Another thing to consider though is that Everest Base Camp is only accessible by foot. Only three days on Annapurna Circuit are away from the road.
5. Side treks
Both treks allow you to add extra days to see more amazing scenery.
If you’re going to go to Everest Base Camp, you need to strongly consider including Everest 3 Passes. The high passes take you away from the trekking highway and to less busy, breathtaking scenery. By doing the 3 Passes, the Everest trek far surpasses Annapurna in terms of views.
The extra hikes to consider when doing the Annapurna Circuit are Poon Hill and Annapurna Sanctuary. Both offer exceptional mountain views, especially at sunrise and sunset.
Everest 3 Passes
Poon Hill and Annapurna Base Camp
6. Trekking time
Trekking times for the normal routes on each trek are similar. The EBC standard route usually takes 12- 14 days. Annapurna Circuit can be completed in 10-13 days. With the road, you can do Annapurna Circuit in as little as 6 days, but you may have more problems with altitude sickness.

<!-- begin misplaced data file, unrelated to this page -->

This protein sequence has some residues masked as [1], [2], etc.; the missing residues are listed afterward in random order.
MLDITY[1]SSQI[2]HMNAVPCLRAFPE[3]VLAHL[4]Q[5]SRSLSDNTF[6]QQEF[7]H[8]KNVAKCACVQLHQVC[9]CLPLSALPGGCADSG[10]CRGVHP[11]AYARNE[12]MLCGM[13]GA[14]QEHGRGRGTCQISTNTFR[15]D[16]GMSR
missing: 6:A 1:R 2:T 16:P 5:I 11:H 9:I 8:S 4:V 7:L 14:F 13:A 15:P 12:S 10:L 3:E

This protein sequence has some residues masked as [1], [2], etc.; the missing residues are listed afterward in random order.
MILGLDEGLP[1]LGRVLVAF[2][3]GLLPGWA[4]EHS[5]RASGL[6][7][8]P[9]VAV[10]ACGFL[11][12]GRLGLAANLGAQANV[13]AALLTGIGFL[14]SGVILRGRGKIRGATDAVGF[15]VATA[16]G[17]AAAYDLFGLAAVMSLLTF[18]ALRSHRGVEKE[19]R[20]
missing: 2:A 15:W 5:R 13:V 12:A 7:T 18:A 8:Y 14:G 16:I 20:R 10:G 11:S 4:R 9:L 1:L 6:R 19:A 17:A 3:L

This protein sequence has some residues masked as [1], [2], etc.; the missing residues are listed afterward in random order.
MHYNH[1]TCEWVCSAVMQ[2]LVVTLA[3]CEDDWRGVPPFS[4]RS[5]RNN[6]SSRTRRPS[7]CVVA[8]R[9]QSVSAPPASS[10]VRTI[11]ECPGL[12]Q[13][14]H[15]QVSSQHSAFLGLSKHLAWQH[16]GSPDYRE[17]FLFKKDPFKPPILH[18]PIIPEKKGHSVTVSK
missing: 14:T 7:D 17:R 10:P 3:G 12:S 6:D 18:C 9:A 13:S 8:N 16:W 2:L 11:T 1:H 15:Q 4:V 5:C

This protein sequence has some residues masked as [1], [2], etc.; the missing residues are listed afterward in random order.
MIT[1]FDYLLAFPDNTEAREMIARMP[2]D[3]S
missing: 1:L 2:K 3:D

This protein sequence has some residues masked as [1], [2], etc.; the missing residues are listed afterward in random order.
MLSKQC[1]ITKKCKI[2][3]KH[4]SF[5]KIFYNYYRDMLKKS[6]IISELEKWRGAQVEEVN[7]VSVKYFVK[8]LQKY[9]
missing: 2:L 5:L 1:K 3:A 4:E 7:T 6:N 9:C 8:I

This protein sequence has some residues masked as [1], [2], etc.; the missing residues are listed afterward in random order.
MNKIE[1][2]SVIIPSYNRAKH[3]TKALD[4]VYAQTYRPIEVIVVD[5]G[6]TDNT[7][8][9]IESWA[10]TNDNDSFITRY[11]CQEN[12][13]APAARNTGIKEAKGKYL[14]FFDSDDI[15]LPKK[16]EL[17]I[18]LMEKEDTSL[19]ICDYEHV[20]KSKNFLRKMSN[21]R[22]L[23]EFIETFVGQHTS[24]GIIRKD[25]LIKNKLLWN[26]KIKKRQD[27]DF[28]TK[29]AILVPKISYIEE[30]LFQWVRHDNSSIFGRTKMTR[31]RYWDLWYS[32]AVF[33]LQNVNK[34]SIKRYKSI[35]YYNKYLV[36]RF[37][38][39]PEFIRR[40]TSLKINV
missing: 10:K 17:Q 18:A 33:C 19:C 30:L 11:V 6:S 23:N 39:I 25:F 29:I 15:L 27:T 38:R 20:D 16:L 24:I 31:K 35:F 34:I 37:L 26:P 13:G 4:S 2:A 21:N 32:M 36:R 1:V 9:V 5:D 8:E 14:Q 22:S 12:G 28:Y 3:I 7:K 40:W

If you include the extra treks, both will take longer. EBC plus the 3 Passes will take 17 – 19 days. Annapurna Circuit plus Poon Hill and Annapurna Sanctuary takes 18 days.
EBC is more difficult to access, although that is changing. Currently you can take a 35 minute flight to Lukla and begin trekking on the same day. The problem with flying is that flights are often delayed or cancelled due to bad weather. Plan an extra 1 – 2 days on to your trip in case of bad weather. There are two trekking routes to EBC starting in either Jiri or Salleri. Both involve day-long bus rides and then up to a week of trekking. The Nepalese government is building a new road that will decrease this dependence on flights and multi-day approach treks.
A road allows you to drive to any starting point between Besisahar and Manang on Annapurna Circuit. It involves a long bus ride from Pokhara or Kathmandu and then a long jeep ride to your starting point. This is not an easy drive, however. The roads are very rough and are cut into the sides of the mountains. Landslides frequently delay traffic for hours.